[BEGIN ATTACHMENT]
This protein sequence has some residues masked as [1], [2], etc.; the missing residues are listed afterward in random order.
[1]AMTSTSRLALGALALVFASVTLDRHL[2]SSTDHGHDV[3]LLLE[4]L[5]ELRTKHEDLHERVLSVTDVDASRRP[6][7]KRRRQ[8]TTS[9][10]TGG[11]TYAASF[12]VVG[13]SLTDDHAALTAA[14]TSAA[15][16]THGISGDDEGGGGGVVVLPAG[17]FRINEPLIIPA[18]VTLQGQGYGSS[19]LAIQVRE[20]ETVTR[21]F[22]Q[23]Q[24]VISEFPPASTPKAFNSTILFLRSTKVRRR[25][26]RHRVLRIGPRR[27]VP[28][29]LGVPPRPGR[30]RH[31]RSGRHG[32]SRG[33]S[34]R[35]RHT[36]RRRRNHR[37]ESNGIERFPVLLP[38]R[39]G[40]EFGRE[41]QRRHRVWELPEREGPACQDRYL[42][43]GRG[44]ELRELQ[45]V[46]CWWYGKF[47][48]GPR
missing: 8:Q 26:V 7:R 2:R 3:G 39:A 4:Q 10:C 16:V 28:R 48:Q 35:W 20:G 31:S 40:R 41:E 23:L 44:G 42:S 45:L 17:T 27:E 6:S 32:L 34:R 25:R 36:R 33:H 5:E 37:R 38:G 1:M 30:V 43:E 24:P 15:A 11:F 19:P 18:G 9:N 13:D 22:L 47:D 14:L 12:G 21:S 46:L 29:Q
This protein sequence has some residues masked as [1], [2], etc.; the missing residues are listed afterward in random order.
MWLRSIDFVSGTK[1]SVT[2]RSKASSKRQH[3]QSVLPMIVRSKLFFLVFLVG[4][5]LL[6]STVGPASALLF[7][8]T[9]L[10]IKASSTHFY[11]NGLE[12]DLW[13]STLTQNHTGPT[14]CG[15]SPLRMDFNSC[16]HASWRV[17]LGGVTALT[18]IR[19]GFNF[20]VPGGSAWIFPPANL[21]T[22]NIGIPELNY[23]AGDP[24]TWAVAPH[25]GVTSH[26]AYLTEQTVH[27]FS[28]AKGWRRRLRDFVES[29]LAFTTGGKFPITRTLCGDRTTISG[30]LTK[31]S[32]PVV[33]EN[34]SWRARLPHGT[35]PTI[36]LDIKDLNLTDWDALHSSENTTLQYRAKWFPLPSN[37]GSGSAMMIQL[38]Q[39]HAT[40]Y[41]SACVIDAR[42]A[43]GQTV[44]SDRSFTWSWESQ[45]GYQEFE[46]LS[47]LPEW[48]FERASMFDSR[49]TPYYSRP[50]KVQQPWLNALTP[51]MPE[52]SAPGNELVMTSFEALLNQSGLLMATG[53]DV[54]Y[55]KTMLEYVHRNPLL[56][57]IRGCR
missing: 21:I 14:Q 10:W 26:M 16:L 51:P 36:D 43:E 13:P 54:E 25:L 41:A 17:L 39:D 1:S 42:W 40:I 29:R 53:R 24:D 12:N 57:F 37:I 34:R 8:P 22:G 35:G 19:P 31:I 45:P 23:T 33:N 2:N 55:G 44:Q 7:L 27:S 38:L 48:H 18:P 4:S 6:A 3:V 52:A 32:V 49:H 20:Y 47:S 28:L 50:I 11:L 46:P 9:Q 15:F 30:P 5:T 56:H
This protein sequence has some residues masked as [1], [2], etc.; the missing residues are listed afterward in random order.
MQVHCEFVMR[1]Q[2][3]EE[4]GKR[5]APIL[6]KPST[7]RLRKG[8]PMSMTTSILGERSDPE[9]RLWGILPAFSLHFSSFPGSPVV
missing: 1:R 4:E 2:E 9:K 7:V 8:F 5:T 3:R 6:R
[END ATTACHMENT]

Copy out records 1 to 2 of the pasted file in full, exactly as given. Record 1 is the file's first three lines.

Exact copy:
This protein sequence has some residues masked as [1], [2], etc.; the missing residues are listed afterward in random order.
[1]AMTSTSRLALGALALVFASVTLDRHL[2]SSTDHGHDV[3]LLLE[4]L[5]ELRTKHEDLHERVLSVTDVDASRRP[6][7]KRRRQ[8]TTS[9][10]TGG[11]TYAASF[12]VVG[13]SLTDDHAALTAA[14]TSAA[15][16]THGISGDDEGGGGGVVVLPAG[17]FRINEPLIIPA[18]VTLQGQGYGSS[19]LAIQVRE[20]ETVTR[21]F[22]Q[23]Q[24]VISEFPPASTPKAFNSTILFLRSTKVRRR[25][26]RHRVLRIGPRR[27]VP[28][29]LGVPPRPGR[30]RH[31]RSGRHG[32]SRG[33]S[34]R[35]RHT[36]RRRRNHR[37]ESNGIERFPVLLP[38]R[39]G[40]EFGRE[41]QRRHRVWELPEREGPACQDRYL[42][43]GRG[44]ELRELQ[45]V[46]CWWYGKF[47][48]GPR
missing: 8:Q 26:V 7:R 2:R 3:G 39:A 4:Q 10:C 16:V 28:R 48:Q 35:W 20:G 31:S 40:R 41:E 23:L 44:G 42:S 45:L 17:T 27:E 6:S 32:L 34:R 25:R 36:R 33:H 5:E 37:R 38:G 1:M 30:V 43:E 24:P 15:A 11:F 19:P 18:G 9:N 13:D 22:L 47:D 14:L 12:G 21:S 46:L 29:Q
This protein sequence has some residues masked as [1], [2], etc.; the missing residues are listed afterward in random order.
MWLRSIDFVSGTK[1]SVT[2]RSKASSKRQH[3]QSVLPMIVRSKLFFLVFLVG[4][5]LL[6]STVGPASALLF[7][8]T[9]L[10]IKASSTHFY[11]NGLE[12]DLW[13]STLTQNHTGPT[14]CG[15]SPLRMDFNSC[16]HASWRV[17]LGGVTALT[18]IR[19]GFNF[20]VPGGSAWIFPPANL[21]T[22]NIGIPELNY[23]AGDP[24]TWAVAPH[25]GVTSH[26]AYLTEQTVH[27]FS[28]AKGWRRRLRDFVES[29]LAFTTGGKFPITRTLCGDRTTISG[30]LTK[31]S[32]PVV[33]EN[34]SWRARLPHGT[35]PTI[36]LDIKDLNLTDWDALHSSENTTLQYRAKWFPLPSN[37]GSGSAMMIQL[38]Q[39]HAT[40]Y[41]SACVIDAR[42]A[43]GQTV[44]SDRSFTWSWESQ[45]GYQEFE[46]LS[47]LPEW[48]FERASMFDSR[49]TPYYSRP[50]KVQQPWLNALTP[51]MPE[52]SAPGNELVMTSFEALLNQSGLLMATG[53]DV[54]Y[55]KTMLEYVHRNPLL[56][57]IRGCR
missing: 21:I 14:Q 10:W 26:M 16:L 51:P 36:D 43:E 13:P 54:E 25:L 41:A 17:L 39:D 1:S 42:W 40:I 29:R 53:R 24:D 12:N 57:F 37:I 34:R 8:P 22:G 35:G 19:P 31:I 45:P 23:T 33:N 2:N 55:G 44:Q 7:L 27:S 38:L 48:H 18:P 4:S 6:A 3:V 52:A 32:V 49:H 20:Y 47:S 28:L 50:I 11:L 46:P 9:Q 15:F 30:P 5:T 56:H